UNISONActive is an unofficial blog produced by UNISON activists for UNISON activists. Bringing news, briefings and events from a progressive left perspective.

Tuesday, 20 August 2013

Ideology - an essential component of union growth strategies

This year we had the welcome news that unions are growing again in the UK. Despite having been subject to austerity, some of the most draconian anti trade union laws in the world, privatisation and decreasing wage levels, unions are stirring.
  Yet in the closed world of union organising the most advocated model of such campaigns is the US inspired version, promoted by a number of unions and even provoking a 2005 split in the AFL/CIO resulting in the `Change to Win` alliance led by the SEIU. The split is healing and the AFL/CIO remains the main union coalition in the US.

It recently welcomed back the UFCW, the food and commercial workers union, which has been bravely leading the fight against WalMart around the world. But latest figures show a continuing fall in union density in the US. Eric Lui in Time Ideas reports on the fact that it has hit a 97 year low, at 11.3%, and a mere 6% in the private sector:

He goes on to point out that most US workers probably yawned at the news but gives two reasons why they should be worried. The reasons are sound and not at all controversial. But they focus on the advantages to workers of a good economy. So what is happening in the US union homes of organising?

It is clear that there is no common consensus amongst US unions that resource dedicated organizing is the way ahead. Hence the previous split from the AFL/CIO. But the biggest US union has set itself apart from other unions by the extent to which it has pursued organising strategies. SEIU has demonstrated a determination to change and reorganise itself to become an organising union and has promoted the high profile organising strategies that are discussed all over the world. So why the continued decline? Why no successful rebuilding?

The problem may be political. Organising is primarily based - if done well - on empowering workers at work and in their union. Time and effort is invested in mentoring and promoting individual worker leaders who will sustain the union in the workplace and maintain the hard fought for union power.

The extension of that has been what to do with the power? Improve terms and conditions, win higher wages and lift workers out of poverty we will all answer. But invariably these things cannot be won out of context, and at the moment that context is austerity, increasingly powerful anti union employers and governments and a framework of social partnership that is collapsing. Employers don`t want or need union partners. They want slave wage conditions, zero hours contracts, temporary workforces and a flattened union movement.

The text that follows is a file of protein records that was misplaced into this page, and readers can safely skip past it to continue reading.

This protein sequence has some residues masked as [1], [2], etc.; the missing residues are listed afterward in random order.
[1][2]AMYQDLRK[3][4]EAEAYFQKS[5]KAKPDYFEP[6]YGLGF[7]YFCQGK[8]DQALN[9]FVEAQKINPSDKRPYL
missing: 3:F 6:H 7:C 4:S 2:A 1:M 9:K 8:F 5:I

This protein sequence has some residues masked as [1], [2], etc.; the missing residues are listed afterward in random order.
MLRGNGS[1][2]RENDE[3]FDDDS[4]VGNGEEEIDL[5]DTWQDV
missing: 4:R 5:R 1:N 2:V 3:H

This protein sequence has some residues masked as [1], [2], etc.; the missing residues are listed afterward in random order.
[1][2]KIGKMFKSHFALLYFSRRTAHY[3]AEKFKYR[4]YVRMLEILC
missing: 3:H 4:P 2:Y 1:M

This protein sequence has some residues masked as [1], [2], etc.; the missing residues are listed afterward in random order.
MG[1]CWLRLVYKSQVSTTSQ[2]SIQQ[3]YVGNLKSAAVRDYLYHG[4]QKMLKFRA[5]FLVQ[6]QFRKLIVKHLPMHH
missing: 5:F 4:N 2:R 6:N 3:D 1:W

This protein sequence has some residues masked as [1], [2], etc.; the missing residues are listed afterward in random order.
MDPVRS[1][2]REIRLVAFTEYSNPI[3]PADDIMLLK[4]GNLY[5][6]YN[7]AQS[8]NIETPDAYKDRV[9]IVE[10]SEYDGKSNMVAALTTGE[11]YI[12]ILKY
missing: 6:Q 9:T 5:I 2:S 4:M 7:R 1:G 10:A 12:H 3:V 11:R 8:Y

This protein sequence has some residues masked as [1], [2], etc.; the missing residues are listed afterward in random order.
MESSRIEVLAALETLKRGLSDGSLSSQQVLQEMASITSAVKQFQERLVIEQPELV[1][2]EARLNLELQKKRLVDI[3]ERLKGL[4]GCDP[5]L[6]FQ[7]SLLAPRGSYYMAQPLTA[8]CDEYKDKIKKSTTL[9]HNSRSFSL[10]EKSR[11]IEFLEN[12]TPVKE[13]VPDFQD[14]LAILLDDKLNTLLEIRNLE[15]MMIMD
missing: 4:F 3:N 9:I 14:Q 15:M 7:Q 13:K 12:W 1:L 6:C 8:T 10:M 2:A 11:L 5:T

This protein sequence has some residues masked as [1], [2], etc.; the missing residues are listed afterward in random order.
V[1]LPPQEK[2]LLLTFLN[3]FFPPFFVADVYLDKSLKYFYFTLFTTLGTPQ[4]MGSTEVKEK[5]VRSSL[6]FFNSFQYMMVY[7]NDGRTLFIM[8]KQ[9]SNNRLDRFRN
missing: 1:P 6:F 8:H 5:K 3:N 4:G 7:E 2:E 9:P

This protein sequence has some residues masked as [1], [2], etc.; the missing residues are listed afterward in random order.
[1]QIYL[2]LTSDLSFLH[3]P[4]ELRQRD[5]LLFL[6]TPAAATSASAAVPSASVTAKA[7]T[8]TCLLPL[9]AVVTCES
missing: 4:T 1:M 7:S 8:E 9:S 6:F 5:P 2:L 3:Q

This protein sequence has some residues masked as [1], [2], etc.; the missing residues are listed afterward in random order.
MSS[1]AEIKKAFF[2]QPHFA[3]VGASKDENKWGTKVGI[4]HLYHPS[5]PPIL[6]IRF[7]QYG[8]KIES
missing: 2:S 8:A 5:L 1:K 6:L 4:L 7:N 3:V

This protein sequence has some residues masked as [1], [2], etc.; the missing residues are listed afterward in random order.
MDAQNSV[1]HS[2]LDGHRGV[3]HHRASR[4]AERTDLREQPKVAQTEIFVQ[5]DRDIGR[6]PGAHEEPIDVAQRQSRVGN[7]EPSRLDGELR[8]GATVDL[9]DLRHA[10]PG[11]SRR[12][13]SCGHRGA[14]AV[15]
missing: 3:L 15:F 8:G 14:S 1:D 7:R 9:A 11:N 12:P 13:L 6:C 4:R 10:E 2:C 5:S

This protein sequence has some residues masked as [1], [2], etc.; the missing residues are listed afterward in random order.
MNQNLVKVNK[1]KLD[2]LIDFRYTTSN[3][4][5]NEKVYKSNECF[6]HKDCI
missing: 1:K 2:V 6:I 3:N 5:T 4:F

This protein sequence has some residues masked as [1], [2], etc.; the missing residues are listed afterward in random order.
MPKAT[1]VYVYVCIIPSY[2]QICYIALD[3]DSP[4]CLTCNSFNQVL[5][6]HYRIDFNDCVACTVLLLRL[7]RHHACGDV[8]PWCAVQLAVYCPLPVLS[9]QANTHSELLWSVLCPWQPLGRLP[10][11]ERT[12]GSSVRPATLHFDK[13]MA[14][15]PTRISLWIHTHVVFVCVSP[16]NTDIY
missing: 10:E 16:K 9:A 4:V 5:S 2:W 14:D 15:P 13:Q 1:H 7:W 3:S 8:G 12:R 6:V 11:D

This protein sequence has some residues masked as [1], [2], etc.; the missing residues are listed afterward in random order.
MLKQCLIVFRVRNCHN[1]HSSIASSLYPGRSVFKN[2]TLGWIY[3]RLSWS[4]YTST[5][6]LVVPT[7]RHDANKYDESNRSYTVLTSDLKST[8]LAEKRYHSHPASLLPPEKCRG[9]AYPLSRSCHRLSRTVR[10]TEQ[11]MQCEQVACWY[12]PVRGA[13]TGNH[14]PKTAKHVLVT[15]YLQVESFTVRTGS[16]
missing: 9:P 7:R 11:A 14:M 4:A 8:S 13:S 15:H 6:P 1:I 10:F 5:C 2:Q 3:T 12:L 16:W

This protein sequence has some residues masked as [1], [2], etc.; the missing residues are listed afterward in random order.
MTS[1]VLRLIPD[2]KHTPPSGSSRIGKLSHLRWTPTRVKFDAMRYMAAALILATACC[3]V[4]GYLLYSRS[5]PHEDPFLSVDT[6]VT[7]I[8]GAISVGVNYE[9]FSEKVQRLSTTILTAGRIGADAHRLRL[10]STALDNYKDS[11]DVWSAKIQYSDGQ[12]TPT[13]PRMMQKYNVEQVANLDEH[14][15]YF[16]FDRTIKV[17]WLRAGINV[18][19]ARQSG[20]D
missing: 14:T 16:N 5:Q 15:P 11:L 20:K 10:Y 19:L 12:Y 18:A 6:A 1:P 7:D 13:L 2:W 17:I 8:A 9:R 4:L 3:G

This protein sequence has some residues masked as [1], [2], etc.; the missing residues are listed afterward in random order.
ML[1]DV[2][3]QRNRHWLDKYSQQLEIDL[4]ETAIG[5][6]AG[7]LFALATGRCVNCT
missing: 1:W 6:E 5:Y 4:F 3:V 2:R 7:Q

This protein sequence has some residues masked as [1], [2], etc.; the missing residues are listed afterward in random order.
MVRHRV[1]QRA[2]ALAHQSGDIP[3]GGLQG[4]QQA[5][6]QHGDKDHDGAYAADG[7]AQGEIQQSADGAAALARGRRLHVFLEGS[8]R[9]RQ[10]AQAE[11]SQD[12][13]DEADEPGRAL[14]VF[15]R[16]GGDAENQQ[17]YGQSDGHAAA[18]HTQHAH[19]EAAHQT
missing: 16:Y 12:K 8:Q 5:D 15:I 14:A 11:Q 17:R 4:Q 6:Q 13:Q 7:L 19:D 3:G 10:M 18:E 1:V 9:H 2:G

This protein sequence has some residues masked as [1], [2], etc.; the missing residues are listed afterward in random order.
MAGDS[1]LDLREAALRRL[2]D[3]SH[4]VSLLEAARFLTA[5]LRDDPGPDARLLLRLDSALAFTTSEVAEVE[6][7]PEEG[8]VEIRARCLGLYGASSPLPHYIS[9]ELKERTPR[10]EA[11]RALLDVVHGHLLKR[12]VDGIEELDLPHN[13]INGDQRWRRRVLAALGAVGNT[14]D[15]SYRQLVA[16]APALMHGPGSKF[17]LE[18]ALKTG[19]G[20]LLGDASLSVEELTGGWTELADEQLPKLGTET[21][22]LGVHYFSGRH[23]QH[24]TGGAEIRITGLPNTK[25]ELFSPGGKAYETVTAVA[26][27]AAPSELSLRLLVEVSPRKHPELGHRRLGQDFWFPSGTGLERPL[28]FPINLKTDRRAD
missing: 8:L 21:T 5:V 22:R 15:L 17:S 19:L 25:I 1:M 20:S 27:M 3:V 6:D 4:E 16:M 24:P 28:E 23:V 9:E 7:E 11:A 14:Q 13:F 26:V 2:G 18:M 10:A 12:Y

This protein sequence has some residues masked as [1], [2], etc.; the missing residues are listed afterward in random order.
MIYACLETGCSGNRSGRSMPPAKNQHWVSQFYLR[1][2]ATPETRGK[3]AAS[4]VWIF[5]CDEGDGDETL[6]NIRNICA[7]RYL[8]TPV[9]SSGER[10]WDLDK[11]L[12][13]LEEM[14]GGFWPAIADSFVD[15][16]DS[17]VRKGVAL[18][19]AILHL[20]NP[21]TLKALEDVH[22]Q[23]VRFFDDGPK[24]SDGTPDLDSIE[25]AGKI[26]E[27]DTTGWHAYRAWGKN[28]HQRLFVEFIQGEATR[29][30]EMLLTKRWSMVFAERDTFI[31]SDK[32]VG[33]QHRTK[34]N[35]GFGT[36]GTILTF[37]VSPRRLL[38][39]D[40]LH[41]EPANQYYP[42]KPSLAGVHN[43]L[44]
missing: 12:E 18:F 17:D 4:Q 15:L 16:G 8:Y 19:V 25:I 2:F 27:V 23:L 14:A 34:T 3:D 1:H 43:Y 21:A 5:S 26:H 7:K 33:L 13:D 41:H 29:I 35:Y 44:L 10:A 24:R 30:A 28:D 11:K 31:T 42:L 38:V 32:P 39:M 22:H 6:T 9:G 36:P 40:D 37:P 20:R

In the UK union campaigns have become sharper, What that often means is they have become more political. Unite has found itself involved in political rows about the Labour party. UNISON campaigns have focused on the future of the NHS and schools. The UK unions are no longer organising to win partnership - they are attempting to organise resistance.

PCS is vocal about the political questions of privatisation and corruption in outsourcing. These unions attack G4S, Serco and the others. Its too early to say if that is behind the signs of growth but it seems the core message has a different final paragraph to the US message.

Part of the context in the US is characterised by the failure of Obama. He has failed to offer the unions any meaningful assistance but the union response to this has been almost absent. Unions seem afraid to attack him. The Health Care reform ruled out the public option, union rights are being shattered by State Governments. Our core message has to address social injustice and the failure of market economies, not just this time but constantly.

The US unions have taught us a lot about the mechanics of organising. Maybe its time for them to develop a better narrative about why things have gone wrong. Empowering workers is not just about what kind of union work they do. It's about looking for answers to very difficult questions, it's about explaining the context, in short it becomes a question of ideology. Empowered workers in the US with an anti capitalist ideology - what would that do for the global labour movement?